A green pilot project is aimed at improving the environmental conditions of landfills in Indigenous communities.
Initiated by Eva John-Gladue, Operations Manager of Tribal Chiefs Employment and Training Services Association (TCETSA), Tribal Chiefs is currently delivering a comprehensive six month Waste Management Training Program where students will learn green practices to then improve the landfills in First Nations communities.
Traditionally, there’s been a history of poor landfill operations and almost no recycling programs in First Nations communities leading to a lot of pollution.
“I keep hearing that Indigenous people are the keepers of our Earth Mother. We have a strong role to play in that we have to take care of our own communities before we can go and help others,” said Gladue. “The benefit of Tribal Chiefs is we’re really strong on partners and partnerships.”
Evergreen Regional Waste Management, southwest of St. Paul, is acting as one of the examples for what Tribal Chiefs want their partners (Kehewin, Cold Lake First Nation, Frog Lake, Whitefish Lake, Beaver Lake, Heart Lake) to aspire toward.
Almost ten students are enrolled in the course which is midway through completion. Besides some of the waste basics, they are also learning about household hazardous waste, job hazard analysis, composting, site tours, and various recycling programs.
The program is designed for a heavy emphasis on hands-on learning – for every week these students spend in the classroom, three weeks are on-site at a landfill or transfer station, said Projects Coordinator, Garret Steinhauer.
“That’s the most integral aspect is the job placement because that’s where they learn a lot of the skills that they’re going to take back to the community,” Steinhauer said.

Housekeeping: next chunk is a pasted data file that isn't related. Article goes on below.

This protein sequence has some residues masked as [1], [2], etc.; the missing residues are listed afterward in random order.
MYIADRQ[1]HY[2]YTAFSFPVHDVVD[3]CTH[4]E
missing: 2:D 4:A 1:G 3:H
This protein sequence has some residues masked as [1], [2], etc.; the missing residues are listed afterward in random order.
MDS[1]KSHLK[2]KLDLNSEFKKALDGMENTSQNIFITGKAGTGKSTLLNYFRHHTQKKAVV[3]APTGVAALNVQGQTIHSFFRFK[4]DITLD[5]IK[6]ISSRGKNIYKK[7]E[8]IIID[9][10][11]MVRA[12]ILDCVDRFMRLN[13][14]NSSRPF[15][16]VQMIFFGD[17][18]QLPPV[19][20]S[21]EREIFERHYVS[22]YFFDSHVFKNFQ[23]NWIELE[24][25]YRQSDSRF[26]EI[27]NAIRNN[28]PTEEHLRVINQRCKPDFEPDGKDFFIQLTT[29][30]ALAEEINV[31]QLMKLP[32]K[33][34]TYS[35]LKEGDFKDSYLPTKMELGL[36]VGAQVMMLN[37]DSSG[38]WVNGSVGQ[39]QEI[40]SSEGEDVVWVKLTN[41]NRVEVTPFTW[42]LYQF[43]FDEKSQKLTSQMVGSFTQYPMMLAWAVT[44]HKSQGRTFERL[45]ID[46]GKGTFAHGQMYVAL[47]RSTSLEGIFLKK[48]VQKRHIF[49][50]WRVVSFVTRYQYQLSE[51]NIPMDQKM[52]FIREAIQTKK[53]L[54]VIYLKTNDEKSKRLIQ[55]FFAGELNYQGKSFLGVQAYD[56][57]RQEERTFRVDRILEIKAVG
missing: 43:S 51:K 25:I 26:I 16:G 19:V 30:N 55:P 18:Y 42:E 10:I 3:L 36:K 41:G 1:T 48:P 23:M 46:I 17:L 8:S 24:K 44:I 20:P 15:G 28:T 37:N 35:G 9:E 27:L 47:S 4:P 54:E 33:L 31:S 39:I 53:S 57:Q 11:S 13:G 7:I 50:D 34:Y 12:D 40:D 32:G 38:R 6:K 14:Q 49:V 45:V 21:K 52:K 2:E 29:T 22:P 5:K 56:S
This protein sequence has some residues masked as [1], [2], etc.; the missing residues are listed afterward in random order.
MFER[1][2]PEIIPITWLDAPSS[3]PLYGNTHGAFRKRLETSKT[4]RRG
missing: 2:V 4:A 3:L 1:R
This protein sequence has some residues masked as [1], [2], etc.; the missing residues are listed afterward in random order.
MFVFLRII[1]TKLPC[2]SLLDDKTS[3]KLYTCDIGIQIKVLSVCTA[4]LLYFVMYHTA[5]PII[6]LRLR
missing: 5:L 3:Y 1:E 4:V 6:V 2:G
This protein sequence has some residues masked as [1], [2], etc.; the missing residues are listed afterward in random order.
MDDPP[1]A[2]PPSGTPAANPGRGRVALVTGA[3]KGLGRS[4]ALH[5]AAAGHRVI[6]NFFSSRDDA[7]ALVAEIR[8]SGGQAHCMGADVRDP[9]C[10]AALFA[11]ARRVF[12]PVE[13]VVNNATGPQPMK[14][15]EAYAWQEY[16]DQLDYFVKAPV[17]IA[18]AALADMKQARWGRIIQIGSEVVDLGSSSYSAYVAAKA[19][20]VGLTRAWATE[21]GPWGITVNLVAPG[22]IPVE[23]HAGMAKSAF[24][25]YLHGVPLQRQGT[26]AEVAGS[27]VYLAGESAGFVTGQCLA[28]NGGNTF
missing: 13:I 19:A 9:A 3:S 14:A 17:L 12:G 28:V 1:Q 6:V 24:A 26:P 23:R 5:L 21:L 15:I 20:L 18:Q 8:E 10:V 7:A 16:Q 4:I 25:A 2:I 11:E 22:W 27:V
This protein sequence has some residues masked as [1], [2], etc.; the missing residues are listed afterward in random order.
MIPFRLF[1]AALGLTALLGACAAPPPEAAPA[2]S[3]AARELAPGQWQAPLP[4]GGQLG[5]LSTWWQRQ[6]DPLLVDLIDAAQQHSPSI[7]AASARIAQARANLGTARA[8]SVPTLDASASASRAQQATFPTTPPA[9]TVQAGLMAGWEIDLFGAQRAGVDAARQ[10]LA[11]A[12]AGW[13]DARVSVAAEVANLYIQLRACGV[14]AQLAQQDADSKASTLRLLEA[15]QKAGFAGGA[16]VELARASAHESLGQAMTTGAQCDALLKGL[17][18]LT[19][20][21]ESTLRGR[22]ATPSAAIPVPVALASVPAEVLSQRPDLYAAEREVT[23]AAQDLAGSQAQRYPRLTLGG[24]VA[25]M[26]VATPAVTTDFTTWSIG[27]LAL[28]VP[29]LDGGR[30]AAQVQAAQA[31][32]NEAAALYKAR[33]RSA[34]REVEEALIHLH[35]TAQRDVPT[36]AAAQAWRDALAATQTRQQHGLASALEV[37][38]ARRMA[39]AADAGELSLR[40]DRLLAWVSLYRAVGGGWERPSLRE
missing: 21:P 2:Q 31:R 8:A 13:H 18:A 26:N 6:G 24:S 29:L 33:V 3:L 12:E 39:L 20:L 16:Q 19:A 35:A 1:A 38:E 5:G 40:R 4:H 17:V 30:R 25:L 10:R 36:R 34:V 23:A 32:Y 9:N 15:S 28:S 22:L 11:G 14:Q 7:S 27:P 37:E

That’s where James Jackson’s focus is.
After a minor car accident sidelined him from work, he was approached by Whitefish Lake Employment and Training to enroll in this green initiative. He agreed.
On one of his first days, Jackson had a revelation after seeing the dangerous effects of leeching.
“It was at that moment that I remembered our site back home, and I realized we have a big problem,” said Jackson.
That spurred his interest to the point where in between his course work in Smoky Lake County, he’s focused on what could be next after his training.
“What I’d like to see is to bring leadership together from all the different communities, maybe have the students come together, and pass on what we’re learning. See if we could be included in consultation and in feasibility studies, so we could use the skills that we’re learning,” said Jackson.
As a pilot project, this course currently lacks official accreditation, but that could change soon as the partners are in talks with NAIT’s Alternative Energy program, projects Amanda Doyle, Director of Lands and Environment TSAG.
“The material is there, the students are there, and the knowledge is there, but it’s a unique set-up. That is one of the objectives to bring this elsewhere, and I know having industry and municipal partners in the room is a huge step towards that,” said Doyle.
The initial course will be finished in three months.